Carnival of souls: MoCCA, Paying For It, L’Association, Game of Thrones of course, more

* This is the first year since the festival’s inception that I was unable to attend MoCCA. How was it? The first report I came across was from Secret Acres’ Leon Avelino, and it jibes with the overall impression I’ve gotten on Twitter and the like of a successful show, moreso perhaps than its previous two years in the Armory location.

* Nick Bertozzi debuted Rubber Necker #5 at the show! OMG I can’t wait

* Two of my favorite critics have reviewed Chester Brown’s Paying For It. Here’s Chris Mautner; here’s Tom Spurgeon. And here’s my review, if you missed it.

* Must-read of the week: The Comics Reporter’s Bart Beaty on the death of L’Association, arguably France’s best comics publisher. L’Asso is a bit like if Image Comics were founded not by a bunch of hot Marvel artists, but by Chris Ware, Dan Clowes, Pete Bagge, Chester Brown, and Los Bros, and its acrimonious break-up and potential downfall is therefore that much more fascinating and train-wreck compelling.

* I quite enjoyed this 25-minute making-of documentary on Game of Thrones. I dare say it was mostly stuff even I hadn’t seen yet, and I’ve watched a whole lot of these preview video things. The Eyrie is stunning.

* I think the latest GoT trailer, titled “Poison,” is my favorite so far. It plays up the mystery angle, which I think will be important to a lot of newcomers’ understanding of what it is that they’re watching.

* This New Yorker profile of author George R.R. Martin is well worth signing up for the free four-issue digital-edition subscription to read. It has an especial focus on Martin’s anti-fandom, the people who’ve loved all or most of the books released so far but now hate Martin for taking so long to produce the remaining installments. The depth and dedication of this anti-fandom is far, far greater than I ever imagined, and reading about them is fascinating, in a “What hath Internet wrought” sort of way. (Via Westeros.)

* Hope Larson basically got her gig adapting Madeleine L’Engle’s A Wrinkle in Time into a comic by saying “I wouldn’t mind adapting A Wrinkle in Time” in an interview the book’s publisher read. Love it.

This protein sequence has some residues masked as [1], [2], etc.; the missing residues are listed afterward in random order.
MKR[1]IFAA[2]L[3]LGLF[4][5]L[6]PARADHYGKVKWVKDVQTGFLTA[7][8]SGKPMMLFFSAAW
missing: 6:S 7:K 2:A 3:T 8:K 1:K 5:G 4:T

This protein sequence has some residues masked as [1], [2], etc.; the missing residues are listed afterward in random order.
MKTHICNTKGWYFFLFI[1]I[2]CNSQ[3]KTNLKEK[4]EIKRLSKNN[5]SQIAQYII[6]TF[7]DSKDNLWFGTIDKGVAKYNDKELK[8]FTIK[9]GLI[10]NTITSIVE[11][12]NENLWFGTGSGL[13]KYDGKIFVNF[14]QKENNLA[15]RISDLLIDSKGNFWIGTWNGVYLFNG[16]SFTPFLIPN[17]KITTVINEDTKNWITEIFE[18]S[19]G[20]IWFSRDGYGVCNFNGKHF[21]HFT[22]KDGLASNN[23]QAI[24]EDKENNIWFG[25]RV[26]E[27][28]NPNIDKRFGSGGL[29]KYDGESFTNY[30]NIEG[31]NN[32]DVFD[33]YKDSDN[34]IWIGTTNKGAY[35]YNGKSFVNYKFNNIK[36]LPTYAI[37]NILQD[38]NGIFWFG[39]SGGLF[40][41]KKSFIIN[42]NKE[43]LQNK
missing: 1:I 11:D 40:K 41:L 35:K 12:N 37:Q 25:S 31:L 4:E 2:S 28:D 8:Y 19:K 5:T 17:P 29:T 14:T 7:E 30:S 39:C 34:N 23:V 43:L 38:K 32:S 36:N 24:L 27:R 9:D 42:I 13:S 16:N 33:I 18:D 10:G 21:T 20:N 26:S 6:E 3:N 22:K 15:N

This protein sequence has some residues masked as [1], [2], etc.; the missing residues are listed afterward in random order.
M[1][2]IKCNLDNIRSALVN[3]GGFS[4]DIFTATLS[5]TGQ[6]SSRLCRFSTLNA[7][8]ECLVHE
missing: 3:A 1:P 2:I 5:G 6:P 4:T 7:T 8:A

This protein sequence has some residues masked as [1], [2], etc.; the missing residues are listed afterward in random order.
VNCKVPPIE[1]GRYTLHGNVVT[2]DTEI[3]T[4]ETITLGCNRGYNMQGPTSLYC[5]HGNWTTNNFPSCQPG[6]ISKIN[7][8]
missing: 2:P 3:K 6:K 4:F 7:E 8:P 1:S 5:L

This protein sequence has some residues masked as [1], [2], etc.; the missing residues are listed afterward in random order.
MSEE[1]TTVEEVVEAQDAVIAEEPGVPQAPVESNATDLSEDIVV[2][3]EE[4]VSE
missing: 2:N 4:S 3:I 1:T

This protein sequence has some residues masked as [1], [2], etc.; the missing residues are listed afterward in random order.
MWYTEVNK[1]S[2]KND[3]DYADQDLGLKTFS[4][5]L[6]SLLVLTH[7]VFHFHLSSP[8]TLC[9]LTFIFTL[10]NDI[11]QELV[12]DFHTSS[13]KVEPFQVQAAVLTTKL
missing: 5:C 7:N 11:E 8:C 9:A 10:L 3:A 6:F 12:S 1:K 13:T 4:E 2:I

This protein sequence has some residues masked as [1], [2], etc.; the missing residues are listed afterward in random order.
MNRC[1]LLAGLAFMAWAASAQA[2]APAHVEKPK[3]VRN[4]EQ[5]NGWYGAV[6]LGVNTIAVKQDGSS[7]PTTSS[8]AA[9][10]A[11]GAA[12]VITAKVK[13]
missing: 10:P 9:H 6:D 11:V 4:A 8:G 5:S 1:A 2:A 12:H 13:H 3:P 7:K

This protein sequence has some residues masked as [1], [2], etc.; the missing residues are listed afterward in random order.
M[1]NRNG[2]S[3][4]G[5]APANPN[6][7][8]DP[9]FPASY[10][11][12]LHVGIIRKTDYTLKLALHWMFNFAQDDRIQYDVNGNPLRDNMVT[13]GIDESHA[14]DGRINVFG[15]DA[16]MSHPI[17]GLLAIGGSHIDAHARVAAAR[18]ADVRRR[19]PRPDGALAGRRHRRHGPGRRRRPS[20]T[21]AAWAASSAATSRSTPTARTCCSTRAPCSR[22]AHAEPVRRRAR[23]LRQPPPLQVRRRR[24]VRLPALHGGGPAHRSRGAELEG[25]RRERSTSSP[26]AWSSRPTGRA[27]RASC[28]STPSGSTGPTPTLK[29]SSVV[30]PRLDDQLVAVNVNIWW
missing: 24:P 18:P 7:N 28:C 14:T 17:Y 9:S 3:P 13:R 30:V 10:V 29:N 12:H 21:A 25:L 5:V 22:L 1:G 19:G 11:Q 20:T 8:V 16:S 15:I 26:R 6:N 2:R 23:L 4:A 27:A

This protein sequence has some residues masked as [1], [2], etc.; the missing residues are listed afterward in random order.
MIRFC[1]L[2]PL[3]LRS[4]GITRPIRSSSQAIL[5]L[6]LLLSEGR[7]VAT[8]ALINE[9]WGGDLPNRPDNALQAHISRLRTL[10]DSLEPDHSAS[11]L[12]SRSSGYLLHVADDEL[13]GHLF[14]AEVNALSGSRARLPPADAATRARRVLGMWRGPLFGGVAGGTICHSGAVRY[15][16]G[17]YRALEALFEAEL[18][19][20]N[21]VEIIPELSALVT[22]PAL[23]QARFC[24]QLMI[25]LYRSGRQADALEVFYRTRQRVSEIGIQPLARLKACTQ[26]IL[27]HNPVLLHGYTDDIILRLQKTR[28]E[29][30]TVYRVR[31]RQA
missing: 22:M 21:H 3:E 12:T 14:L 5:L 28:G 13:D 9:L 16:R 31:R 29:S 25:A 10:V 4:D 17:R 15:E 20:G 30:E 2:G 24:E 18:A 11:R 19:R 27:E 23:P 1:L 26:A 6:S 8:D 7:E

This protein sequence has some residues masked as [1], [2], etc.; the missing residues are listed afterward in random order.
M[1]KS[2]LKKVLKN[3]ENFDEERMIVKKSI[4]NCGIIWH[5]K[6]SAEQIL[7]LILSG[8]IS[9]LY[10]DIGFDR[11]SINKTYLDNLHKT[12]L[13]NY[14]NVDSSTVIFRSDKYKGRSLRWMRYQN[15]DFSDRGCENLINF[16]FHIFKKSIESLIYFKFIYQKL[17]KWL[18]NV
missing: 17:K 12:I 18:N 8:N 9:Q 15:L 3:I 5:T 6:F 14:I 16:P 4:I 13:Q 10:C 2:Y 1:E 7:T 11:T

* This is pretty neat: Gollum actor Andy Serkis will be the second unit director for Peter Jackson’s The Hobbit.

* The extremely talented cartoonist Dustin Harbin is ending his diary comic. I still owe him a review of the collection that came out through Koyama Press. In the meantime, I’ll be staring at this drawing he did.

* ComicsAlliance has posted a series of interviews with the folks who run the production of those Marvel Super Heroes: What The–?! videos for which I am a contributing writer. Here’s Alex Kropinak, here’s Jesse Falcon, and here’s Ben Morse.

* Michael Shannon is General Zod. Sure, I’ll eat it.

* Joe “Jog” McCulloch reviews Zack Snyder’s Sucker Punch and Frank Miller’s The Spirit, making me sadder than ever that I haven’t seen either one yet.

* Related: Frequent ADDXSTC commenter rev’D really didn’t like Sucker Punch.

* Jason (yes, Hey, Wait… Jason) reviews Brian DePalma’s Femme Fatale.

* Here’s an enormously uplifting look at the surprisingly, faith-in-humanity-inspiringly progressive treatment of race in Harold Gray’s Little Orphan Annie by Jeet Heer.

* Zom of the Mindless Ones takes a look at Frank Miller’s rewardingly off-model, possibly Bowie-inspired Joker in The Dark Knight Returns. It’s really tough to have the DKR Joker as your first in-comics exposure to the character, because it really is so different from how he’s portrayed pretty much anywhere else — he barely speaks, and smiles twice — yet so effective for all that. I think part of why the “evil homosexual” subtext (if anything in a Miller comic could be called subtext) of the character has never bothered me the way it otherwise might is because he’s not portrayed as a figure of giggling, creepy revulsion, but as this sort of godlike, implacable killing machine. There’s a feminized elegance to him, but it’s the elegance of Pinhead.

* Rob Clough reviews the intriguing-looking international comics anthology Gazeta.

* Tom Brevoort on Jim Shooter.

* Alt Screen lists all of New York City’s special film screenings — revivals, previews, festivals, repertory, special appearances, and so on. Very cool resource. (Via Chris Weingarten.)

* Dave Kiersh’s latest comic is partially about my current place of residence, Levittown, NY.

* My friend and collaborator Isaac Moylan will kill himself if he doesn’t finish this comic that’s “kinda about suicide” within one year. Draw, Isaac, draw!

* Brian Chippendale’s Puke Force webcomic drops episodes like this on you without warning every once in a while.

* Jonny Negron draws David Bowie. And draws him well.

* Another rollicking Fight or Run battle from Kevin Huizenga. I’d have run, too.

* Michael DeForge’s abandoned comics are better than most people’s not-abandoned comics.

* Finally, my God, Frank Quitely draws He-Man and the Masters of the Universe. Look at the way this thing bristles. It’s all swords and spears and blades. He gets it.

2 Responses to Carnival of souls: MoCCA, Paying For It, L’Association, Game of Thrones of course, more

  1. [...] to their favorite cartoonists’ RSS feeds and curate an digital anthology of their very own. Over the past several days, for example, mine has filled up with comics and art from Kevin Huizenga, Michael DeForge, Jonny [...]

  2. Pat says:

    I can’t believe I hadn’t heard of Negron until today. Shit’s KILLER.

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